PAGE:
Robert Bryndza is such a great writer and he really manages to write compelling stories that just makes you think one more chapter and suddenly you are halfway through the book. And, Last Breath is not an exception. I'm not always that fond of following the killers POV, when you know who he is from the start, name, and everything, but now and then it works. And, this time it did. And, let me tell you that is one sicko. A really creepy dude that appalled me. But, then again, his family, the milieu he has grown up in seemed not really have made it easier for him. Still, something must be seriously wrong in his head.

Luckily Erika manages to persuade Sparks to let her take on the case. I was a bit surprised over the fact that it did seem like Erika and Sparks were finally burying the hatchet. Although without giving away too much, did Bryndza manage to really surprise me here. You just have to read and find out for yourself.

A great book, just as the previous and a must read if you like this series!

I want to thank the publisher for providing me with a free copy through NetGalley for an honest review!

#BookReview Angel: Out of the Past by Corinna Bechko

Angel: Out of the Past by Corinna Bechko
My rating: 2 of 5 stars

Angel, a reformed vampire cursed with a soul, is tormented by a vision linking his shameful past to something very big—and very bad—that is coming. As Angel and his friend Fred begin trying to solve the mystery, the goddess Illyria gives Angel some insight and incentive. Then she really gets involved, and Angel discovers that it might be possible to change the future by changing the past.

Taken by Illyria, Angel and Fred find themselves in Illyria’s ancient past. The goddess claims it is a mistake, but when she discovers just when they are—in the middle of a battle between her past self and another god—she’s not ready to leave without attempting to change the battle’s outcome.

With no choice, Angel must help both past and present Illyria in a battle for their people and their land…

Collects Angel Season 11 issues #1-#4.


Angel: Out of the Past was (thankfully) short so it didn't take much time reading it. The story isn't that memorable, with Angel and Fred going back in time to help Illyria destroy another god.   

Well, what to say other than this graphic novel really didn't turn out the way I expected it to do. I was charmed by the lovely cover and then I was seriously disappointed with both the art and the story. OK, the story was not totally bad, but at the same time was it not totally good. I have never been a big fan of Fred, and reading a whole graphic novel about her and Illyria was not really my cup of tea.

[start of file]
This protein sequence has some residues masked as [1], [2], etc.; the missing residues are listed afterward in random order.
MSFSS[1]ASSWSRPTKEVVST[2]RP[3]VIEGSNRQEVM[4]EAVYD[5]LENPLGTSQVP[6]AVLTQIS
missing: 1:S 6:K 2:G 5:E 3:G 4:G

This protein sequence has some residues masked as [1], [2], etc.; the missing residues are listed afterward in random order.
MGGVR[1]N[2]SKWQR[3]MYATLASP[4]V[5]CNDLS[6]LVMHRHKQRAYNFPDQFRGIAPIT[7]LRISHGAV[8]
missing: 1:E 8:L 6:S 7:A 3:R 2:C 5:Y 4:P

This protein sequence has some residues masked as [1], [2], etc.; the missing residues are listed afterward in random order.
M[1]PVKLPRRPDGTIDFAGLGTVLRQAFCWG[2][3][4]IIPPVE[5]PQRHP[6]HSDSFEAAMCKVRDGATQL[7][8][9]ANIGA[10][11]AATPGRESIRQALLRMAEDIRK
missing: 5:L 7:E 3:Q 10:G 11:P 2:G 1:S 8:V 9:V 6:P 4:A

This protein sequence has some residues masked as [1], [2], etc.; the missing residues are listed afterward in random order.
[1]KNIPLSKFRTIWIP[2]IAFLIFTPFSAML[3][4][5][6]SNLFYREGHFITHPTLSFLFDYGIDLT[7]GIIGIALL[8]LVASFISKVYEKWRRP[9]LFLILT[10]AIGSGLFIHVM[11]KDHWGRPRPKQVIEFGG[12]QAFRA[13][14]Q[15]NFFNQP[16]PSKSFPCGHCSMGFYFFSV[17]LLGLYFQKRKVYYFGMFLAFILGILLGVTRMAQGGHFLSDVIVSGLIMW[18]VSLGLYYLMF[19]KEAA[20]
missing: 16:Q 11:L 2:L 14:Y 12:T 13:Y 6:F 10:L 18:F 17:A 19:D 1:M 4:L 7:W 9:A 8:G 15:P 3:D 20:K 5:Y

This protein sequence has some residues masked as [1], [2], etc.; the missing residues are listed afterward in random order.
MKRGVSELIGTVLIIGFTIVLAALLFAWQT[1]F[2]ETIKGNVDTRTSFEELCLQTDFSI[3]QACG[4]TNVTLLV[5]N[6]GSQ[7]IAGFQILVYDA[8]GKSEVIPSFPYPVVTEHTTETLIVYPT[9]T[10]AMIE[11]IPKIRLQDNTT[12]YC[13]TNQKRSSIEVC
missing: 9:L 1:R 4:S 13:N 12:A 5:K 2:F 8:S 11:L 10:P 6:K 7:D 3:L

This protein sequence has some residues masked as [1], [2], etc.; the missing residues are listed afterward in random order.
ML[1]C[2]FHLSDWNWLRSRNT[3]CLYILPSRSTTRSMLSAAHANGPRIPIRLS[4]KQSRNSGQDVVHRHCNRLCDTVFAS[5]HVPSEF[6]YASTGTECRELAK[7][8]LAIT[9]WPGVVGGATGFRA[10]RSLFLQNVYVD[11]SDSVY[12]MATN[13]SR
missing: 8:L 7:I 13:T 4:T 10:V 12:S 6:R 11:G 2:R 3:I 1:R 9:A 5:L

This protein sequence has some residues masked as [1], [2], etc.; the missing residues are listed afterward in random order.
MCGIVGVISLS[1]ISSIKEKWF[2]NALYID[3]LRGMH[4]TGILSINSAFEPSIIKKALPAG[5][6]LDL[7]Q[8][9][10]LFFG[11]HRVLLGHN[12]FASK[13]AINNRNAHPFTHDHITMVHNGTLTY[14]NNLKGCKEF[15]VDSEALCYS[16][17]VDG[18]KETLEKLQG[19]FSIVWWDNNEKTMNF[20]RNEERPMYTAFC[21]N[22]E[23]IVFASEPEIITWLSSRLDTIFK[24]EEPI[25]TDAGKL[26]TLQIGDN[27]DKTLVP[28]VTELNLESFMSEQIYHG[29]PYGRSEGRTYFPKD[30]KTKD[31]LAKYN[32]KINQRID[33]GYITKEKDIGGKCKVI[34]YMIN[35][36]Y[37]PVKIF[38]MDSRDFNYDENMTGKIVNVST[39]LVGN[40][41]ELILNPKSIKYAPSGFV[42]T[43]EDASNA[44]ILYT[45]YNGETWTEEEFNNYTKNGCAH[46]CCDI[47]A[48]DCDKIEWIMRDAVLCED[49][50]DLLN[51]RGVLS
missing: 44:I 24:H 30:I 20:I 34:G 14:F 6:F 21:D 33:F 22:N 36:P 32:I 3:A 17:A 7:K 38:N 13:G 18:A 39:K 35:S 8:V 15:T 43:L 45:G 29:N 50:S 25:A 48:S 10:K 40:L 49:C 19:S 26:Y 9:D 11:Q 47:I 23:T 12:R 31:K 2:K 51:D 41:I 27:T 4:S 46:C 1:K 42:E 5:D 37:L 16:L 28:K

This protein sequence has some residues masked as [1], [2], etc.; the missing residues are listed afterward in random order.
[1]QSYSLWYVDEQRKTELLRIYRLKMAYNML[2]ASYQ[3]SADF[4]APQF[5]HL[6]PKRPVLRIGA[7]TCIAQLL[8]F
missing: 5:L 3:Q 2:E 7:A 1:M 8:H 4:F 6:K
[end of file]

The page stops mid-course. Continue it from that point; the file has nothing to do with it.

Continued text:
I gave the graphic novel 3 stars at first, but as I was sitting down to write this review did I ask myself did I enjoy it enough to give it 3 stars? I mean the art was cringeworthy, they didn't even look like the characters from the TV series. And, neither was the art that appealing. It was just not the kind of art that I like, too sloppy. 

I want to thank the publisher for providing me with a free copy through Edelweiss for an honest review!

Thursday, 14 September 2017

#CoverCrush The Flicker of Old Dreams by Susan Henderson

For new visitors do I want to explain that Cover Crush is something that my friend Erin over at Flashlight Commentary came up with and I adopted the idea together with some other friends. And, now we try to put up a Cover Crush every week. You can check below my pick of the week for their choices this week!

With the quiet precision of Jane Smiley’s A Thousand Acres and the technical clarity of Mary Roach’s Stiff, this is a novel about a young woman who comes most alive while working in her father’s mortuary in a small, forgotten Midwestern town

“The dead come to me vulnerable, sharing their stories and secrets…

Mary Crampton has spent all of her thirty years in Petroleum, a small Midwestern town once supported by a powerful grain company. Living at home, she works as the embalmer in her father’s mortuary: an unlikely job that has long marked her as an outsider. Yet, to Mary there is a satisfying art to positioning and styling each body to capture the essence of a subject’s life.

Though some townsfolk pretend that the community is thriving, the truth is that Petroleum is crumbling away—a process that began twenty years ago when an accident in the grain elevator killed a beloved high school athlete. The mill closed for good, the train no longer stopped in town, and Robert Golden, the victim’s younger brother, was widely blamed for the tragedy and shipped off to live elsewhere. Now, out of the blue, Robert has returned to care for his terminally ill mother. After Mary—reserved, introspective, and deeply lonely—strikes up an unlikely friendship with him, shocking the locals, she finally begins to consider what might happen if she dared to leave Petroleum.

Set in America’s heartland, The Flicker of Old Dreams explores themes of resilience, redemption, and loyalty in prose as lyrical as it is powerful.

Some thoughts about the cover:

I love the open field and the blue sky. I get the sense of serenity when I see the cover and even though the cover doesn't show much more than that is it one that I find in all its simplicity, beautiful!